Bed bugs are associated with anemia

Johnathan M. Sheele, Bobbi S. Pritt, Claudia R. Libertin, Ewa M. Wysokinska

Research output: Contribution to journalArticlepeer-review


Introduction: Bed bugs are hematophagous insects that can be problematic in some urban emergency departments. The objective was to determine if red blood cell (RBC) and coagulation indices of bed bug–infested emergency department (ED) patients differed from those of noninfested control patients. Methods: A chart review from a single health system was performed for ED patients between February 1, 2011, and February 1, 2017. Bed bug–infested patients were matched to noninfested control patients on the basis of age, sex, and the presenting ED. Variables were analyzed with the t-test and Pearson χ2 test and were modeled with multivariable logistic regression. Results: The study had 332 bed bug–infested patients and 4952 controls. Infested patients had lower hemoglobin (11.7 g/dL vs 12.8 g/dL), hematocrit (35.0% vs 37.9%), RBC counts (4.1 × 109/L vs 4.4 × 109/L), mean corpuscular volume (86.0 vs 87.5 fL/cell), and mean corpuscular hemoglobin concentrations (33.2 vs 33.7 g/dL) and higher RBC distribution width-coefficient of variation (RDW-CV) (15.2% vs 14.2%) than noninfested patients (all P ≤ .003). Infested patients were more likely to be anemic (59.5% vs 36.9%) and to have severe anemia (4.4% vs 0.7%) (P < .001 for both). Blood transfusions were more common in those with bed bugs (5.1%) than those without bed bugs (2.3%) (P < .001). Conclusion: Bed bug infestated patients in the ED are associated with anemia.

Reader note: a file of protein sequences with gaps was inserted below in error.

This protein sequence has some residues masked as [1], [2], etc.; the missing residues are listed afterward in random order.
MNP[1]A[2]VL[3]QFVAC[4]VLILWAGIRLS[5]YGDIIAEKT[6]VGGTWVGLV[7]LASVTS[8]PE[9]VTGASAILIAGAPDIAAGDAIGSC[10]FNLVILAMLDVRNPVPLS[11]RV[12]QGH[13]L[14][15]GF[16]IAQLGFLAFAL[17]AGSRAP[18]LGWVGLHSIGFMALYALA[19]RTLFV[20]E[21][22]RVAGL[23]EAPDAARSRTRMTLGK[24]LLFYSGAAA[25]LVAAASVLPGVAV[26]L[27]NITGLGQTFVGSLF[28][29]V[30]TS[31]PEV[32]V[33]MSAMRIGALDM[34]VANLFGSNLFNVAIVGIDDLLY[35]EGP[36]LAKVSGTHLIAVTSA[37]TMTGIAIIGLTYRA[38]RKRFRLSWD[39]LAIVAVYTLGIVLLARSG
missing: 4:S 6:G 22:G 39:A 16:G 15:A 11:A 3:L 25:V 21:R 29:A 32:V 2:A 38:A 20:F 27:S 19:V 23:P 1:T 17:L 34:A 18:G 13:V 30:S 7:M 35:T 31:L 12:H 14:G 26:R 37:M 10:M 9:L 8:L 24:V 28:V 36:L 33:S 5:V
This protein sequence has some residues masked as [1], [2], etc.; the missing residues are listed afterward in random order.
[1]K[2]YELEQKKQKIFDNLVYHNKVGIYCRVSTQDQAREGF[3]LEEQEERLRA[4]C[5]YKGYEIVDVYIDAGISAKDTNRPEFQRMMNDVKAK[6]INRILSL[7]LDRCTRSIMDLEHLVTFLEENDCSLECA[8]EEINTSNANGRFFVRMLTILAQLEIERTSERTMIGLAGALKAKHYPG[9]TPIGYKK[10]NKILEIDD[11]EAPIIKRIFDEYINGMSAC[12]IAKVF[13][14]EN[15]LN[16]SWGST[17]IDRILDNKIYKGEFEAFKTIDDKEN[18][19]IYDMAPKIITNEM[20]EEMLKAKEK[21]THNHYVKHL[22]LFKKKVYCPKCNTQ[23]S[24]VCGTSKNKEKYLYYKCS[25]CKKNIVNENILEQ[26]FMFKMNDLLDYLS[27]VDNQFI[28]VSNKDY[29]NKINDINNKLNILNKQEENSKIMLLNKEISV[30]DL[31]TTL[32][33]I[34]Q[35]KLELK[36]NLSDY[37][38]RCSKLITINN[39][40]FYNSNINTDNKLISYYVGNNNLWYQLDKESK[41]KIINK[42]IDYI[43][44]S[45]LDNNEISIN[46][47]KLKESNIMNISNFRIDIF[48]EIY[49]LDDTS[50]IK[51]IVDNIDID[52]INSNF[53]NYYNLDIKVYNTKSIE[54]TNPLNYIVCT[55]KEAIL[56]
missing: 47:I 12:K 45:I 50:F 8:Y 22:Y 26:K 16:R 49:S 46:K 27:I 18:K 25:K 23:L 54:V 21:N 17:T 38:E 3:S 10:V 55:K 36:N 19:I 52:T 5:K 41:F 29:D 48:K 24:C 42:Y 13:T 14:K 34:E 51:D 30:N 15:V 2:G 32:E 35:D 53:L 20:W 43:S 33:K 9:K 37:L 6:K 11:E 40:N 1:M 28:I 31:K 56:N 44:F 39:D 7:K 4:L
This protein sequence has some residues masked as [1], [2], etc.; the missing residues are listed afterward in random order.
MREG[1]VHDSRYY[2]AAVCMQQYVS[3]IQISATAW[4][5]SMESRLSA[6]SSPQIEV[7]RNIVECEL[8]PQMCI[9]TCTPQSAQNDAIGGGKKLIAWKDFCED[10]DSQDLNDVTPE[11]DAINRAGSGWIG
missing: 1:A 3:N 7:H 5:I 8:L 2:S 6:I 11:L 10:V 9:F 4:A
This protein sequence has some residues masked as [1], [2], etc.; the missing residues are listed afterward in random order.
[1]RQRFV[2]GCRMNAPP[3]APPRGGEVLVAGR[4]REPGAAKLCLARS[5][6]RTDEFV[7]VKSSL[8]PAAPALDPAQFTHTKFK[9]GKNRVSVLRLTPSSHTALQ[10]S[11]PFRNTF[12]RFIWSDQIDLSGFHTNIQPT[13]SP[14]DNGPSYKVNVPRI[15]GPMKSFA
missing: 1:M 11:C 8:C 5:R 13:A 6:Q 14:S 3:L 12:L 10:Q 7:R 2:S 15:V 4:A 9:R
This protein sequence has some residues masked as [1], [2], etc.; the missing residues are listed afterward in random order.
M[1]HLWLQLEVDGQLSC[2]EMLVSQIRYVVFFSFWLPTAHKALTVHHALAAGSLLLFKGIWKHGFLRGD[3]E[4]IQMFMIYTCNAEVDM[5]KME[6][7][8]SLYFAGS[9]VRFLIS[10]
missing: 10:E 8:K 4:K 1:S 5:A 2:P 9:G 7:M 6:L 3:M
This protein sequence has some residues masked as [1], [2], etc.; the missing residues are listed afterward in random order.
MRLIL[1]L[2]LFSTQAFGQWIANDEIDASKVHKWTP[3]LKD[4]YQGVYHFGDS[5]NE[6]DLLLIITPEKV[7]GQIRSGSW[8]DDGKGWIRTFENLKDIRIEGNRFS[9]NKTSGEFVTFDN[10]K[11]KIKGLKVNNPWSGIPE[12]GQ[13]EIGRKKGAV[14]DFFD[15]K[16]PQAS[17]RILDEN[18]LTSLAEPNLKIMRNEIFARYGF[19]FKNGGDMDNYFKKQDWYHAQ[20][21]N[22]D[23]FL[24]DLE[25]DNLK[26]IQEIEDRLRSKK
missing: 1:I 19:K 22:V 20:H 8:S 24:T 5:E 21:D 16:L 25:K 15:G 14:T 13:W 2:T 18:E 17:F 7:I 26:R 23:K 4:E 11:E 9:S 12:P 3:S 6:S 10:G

Original languageEnglish (US)
Pages (from-to)482-488
Number of pages7
JournalAmerican Journal of Emergency Medicine
StatePublished - Aug 2021


  • Anemia
  • Hematology
  • Infectious diseases
  • Iron deficiency
  • Public health

ASJC Scopus subject areas

  • Emergency Medicine


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